Sound: A New Way to Purify Water

The U.S. Army and the University of Adelaide in Australia have both discovered how to purify water using sound waves.

According to a recent article, the U.S. Army is funding a project that uses acoustic waves to trap and remove bacterial spores from water. The spores can then be analyzed using spectroscopy, potentially offering a low-cost, remotely available method for monitoring water supplies.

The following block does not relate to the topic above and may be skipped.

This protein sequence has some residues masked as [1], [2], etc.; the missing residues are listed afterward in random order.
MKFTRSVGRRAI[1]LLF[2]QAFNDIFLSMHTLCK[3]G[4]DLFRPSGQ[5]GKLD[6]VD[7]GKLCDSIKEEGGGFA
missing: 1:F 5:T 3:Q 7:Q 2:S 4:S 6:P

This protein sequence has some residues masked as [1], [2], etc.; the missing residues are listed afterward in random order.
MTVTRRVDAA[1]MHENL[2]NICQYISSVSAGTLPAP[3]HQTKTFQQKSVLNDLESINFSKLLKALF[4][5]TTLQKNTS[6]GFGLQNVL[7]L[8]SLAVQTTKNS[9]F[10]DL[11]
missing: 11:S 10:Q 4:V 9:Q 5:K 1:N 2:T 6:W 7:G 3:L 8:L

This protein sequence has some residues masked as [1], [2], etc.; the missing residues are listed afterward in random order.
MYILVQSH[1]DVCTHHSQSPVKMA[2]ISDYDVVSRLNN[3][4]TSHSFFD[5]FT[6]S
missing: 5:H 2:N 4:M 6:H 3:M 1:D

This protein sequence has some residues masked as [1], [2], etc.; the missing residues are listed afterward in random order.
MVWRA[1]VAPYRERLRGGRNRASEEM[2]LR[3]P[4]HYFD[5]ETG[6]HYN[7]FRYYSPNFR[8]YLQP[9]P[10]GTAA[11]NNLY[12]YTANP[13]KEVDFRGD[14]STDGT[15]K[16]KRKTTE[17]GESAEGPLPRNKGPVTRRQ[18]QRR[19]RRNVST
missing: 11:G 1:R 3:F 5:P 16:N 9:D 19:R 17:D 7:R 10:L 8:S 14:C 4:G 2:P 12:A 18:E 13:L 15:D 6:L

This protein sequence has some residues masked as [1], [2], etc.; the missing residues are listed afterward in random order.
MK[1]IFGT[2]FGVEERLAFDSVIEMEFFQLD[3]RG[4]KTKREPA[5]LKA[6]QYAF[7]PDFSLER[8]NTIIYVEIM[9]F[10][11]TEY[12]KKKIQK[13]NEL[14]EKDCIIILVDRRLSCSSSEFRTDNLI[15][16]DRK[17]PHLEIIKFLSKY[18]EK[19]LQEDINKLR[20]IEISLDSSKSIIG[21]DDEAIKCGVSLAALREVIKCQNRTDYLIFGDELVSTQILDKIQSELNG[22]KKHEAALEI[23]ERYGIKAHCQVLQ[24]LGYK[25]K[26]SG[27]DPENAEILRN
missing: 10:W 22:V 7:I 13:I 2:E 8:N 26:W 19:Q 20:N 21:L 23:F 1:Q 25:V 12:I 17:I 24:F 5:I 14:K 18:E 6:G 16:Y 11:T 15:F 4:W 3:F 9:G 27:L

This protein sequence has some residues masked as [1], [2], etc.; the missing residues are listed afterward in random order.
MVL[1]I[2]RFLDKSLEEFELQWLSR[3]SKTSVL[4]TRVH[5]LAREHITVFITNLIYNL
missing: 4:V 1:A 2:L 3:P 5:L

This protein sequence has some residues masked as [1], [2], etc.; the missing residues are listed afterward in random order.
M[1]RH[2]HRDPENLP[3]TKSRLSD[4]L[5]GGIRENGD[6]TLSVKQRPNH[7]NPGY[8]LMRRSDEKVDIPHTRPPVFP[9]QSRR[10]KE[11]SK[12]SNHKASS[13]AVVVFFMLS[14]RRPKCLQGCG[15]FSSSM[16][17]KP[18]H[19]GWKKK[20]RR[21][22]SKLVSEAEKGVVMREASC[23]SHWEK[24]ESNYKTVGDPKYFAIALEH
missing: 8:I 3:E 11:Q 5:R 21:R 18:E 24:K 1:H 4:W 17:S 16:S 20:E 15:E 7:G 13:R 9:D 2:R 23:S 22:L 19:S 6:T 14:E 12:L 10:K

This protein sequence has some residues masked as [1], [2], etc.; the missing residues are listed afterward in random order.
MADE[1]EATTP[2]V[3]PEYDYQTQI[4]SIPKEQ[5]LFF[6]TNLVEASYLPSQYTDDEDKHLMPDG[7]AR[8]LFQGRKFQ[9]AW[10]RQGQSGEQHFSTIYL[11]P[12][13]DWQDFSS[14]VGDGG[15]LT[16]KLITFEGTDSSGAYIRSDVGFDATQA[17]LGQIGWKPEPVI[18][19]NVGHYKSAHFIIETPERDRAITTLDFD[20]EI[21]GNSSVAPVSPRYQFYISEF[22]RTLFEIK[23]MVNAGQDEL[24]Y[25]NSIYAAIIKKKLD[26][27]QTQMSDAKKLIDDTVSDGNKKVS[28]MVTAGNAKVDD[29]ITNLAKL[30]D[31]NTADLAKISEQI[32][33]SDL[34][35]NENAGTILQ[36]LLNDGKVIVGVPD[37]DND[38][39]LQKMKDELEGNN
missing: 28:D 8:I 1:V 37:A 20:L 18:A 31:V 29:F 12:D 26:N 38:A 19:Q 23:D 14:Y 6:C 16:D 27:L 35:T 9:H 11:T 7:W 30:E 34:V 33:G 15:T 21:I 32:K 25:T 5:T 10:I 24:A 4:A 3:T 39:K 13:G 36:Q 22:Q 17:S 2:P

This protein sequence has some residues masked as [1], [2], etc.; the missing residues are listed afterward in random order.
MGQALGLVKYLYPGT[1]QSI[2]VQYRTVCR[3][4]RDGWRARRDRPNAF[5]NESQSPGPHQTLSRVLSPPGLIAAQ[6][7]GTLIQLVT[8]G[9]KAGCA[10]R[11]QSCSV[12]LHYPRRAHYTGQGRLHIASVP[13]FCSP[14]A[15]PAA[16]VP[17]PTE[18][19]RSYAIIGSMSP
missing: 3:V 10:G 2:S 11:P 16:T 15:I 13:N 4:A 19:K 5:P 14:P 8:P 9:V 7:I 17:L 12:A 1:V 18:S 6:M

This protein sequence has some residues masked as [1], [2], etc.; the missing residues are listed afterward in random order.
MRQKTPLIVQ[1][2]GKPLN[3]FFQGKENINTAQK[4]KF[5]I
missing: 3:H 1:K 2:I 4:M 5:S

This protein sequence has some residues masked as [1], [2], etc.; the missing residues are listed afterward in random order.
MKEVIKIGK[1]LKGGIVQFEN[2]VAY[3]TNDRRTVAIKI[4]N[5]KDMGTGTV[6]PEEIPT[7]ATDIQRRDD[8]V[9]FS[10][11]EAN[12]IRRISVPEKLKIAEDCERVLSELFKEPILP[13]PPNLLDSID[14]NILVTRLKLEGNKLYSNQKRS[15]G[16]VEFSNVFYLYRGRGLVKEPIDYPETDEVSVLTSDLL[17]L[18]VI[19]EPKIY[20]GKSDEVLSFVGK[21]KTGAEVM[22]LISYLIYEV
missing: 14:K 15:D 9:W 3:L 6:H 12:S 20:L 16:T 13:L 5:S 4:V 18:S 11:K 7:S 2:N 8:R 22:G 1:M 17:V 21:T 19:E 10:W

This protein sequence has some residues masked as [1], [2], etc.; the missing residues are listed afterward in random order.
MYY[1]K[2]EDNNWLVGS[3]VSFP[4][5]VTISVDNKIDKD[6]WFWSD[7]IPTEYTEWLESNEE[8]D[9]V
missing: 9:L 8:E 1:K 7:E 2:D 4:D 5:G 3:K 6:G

A similar project is being conducted over the next three years in Australia at the University of Adelaide, but with blue-green algae, instead of bacteria. Researchers will test different frequencies and amplitudes of ultrasound waves to control algae in Australia’s freshwater supplies. At high amplitudes, ultrasound breaks down the cell walls of algae, releasing toxins into the water. The researchers will be using ultrasound at low amplitudes to neutralize and immobilize the algae without releasing its toxins into the water. This process resembles that of UV water filtration, which renders microorganisms inactive in water. Since algae are a growing water quality problem worldwide, the implications of the study are far-reaching.

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